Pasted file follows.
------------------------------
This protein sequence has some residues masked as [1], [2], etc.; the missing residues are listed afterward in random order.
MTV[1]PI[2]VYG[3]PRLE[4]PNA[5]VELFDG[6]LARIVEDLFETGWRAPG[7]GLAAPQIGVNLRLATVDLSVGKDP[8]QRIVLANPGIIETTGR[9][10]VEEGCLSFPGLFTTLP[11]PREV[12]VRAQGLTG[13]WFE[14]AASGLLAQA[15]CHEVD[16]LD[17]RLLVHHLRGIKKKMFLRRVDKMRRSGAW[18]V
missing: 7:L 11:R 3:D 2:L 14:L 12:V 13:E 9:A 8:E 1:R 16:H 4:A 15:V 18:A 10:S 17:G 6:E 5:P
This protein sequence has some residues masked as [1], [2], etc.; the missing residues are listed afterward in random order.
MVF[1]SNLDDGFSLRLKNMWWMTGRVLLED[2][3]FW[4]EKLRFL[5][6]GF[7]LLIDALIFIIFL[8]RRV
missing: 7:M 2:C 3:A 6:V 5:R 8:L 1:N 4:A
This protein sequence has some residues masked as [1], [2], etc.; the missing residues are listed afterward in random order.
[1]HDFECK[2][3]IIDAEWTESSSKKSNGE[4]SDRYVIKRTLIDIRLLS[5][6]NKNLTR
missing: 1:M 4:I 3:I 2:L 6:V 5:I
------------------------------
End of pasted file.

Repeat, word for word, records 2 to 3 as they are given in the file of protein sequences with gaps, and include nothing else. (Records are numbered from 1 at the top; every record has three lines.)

This protein sequence has some residues masked as [1], [2], etc.; the missing residues are listed afterward in random order.
MVF[1]SNLDDGFSLRLKNMWWMTGRVLLED[2][3]FW[4]EKLRFL[5][6]GF[7]LLIDALIFIIFL[8]RRV
missing: 7:M 2:C 3:A 6:V 5:R 8:L 1:N 4:A
This protein sequence has some residues masked as [1], [2], etc.; the missing residues are listed afterward in random order.
[1]HDFECK[2][3]IIDAEWTESSSKKSNGE[4]SDRYVIKRTLIDIRLLS[5][6]NKNLTR
missing: 1:M 4:I 3:I 2:L 6:V 5:I